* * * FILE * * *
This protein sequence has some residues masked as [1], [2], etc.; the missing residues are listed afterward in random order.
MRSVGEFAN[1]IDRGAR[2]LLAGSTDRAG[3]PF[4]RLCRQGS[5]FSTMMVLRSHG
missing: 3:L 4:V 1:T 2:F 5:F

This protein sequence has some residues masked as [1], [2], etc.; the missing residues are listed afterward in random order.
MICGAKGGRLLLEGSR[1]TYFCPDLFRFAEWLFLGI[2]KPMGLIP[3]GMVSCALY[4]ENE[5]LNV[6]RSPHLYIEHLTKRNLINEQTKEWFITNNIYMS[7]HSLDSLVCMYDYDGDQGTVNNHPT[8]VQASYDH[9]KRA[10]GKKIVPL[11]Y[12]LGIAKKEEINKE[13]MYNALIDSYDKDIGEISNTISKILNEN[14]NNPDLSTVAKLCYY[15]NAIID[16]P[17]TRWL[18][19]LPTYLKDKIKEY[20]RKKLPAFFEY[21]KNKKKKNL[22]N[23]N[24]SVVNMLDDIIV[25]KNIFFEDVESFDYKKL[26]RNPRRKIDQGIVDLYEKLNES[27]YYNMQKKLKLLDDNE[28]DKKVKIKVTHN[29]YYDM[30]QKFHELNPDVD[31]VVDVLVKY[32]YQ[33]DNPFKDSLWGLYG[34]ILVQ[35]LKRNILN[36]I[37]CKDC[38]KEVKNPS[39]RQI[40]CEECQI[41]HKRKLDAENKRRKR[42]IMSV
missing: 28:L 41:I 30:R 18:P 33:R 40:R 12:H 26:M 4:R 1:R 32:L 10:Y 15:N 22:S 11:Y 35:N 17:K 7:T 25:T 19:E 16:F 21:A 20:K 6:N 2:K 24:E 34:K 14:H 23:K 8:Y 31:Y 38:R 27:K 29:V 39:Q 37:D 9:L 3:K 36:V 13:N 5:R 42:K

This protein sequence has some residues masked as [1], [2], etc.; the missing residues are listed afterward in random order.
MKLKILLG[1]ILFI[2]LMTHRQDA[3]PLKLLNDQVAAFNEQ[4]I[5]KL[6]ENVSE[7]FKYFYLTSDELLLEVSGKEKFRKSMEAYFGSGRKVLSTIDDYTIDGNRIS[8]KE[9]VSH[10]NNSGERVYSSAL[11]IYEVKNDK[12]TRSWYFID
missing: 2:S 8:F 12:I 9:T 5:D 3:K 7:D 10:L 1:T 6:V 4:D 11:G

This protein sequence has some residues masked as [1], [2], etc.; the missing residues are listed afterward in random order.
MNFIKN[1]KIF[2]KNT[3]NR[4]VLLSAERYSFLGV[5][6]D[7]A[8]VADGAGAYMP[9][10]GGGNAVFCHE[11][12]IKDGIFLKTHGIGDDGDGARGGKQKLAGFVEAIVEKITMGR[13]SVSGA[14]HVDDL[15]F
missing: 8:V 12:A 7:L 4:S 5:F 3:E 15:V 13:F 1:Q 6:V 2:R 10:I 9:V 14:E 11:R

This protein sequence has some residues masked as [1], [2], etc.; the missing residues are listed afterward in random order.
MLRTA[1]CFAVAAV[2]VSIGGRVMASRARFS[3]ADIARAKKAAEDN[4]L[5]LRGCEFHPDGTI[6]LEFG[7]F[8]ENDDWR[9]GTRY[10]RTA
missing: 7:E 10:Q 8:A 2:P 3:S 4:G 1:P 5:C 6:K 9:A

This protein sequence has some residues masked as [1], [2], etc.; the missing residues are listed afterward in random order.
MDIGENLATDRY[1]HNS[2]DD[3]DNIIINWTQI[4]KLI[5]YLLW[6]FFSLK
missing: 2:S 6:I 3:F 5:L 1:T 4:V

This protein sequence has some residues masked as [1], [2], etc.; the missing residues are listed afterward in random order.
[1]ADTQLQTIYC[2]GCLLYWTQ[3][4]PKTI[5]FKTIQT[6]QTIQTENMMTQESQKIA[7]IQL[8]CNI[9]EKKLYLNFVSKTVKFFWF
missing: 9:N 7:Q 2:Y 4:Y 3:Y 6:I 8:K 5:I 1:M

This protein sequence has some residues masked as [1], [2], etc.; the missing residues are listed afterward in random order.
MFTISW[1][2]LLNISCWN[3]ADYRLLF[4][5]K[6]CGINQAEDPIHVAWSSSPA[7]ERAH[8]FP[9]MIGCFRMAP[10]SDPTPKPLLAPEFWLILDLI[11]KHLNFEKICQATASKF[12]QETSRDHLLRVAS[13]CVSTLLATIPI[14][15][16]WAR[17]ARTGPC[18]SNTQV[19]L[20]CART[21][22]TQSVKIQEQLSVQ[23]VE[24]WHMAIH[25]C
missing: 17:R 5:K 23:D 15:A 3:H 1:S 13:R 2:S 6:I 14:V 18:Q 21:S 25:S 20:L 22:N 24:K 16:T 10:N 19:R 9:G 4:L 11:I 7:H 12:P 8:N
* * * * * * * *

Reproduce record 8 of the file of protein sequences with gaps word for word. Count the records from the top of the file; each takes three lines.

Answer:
This protein sequence has some residues masked as [1], [2], etc.; the missing residues are listed afterward in random order.
MFTISW[1][2]LLNISCWN[3]ADYRLLF[4][5]K[6]CGINQAEDPIHVAWSSSPA[7]ERAH[8]FP[9]MIGCFRMAP[10]SDPTPKPLLAPEFWLILDLI[11]KHLNFEKICQATASKF[12]QETSRDHLLRVAS[13]CVSTLLATIPI[14][15][16]WAR[17]ARTGPC[18]SNTQV[19]L[20]CART[21][22]TQSVKIQEQLSVQ[23]VE[24]WHMAIH[25]C
missing: 17:R 5:K 23:D 15:A 3:H 1:S 13:R 2:S 6:I 14:V 18:Q 21:S 25:S 20:L 22:N 24:K 16:T 10:N 19:R 9:G 4:L 11:I 7:H 12:P 8:N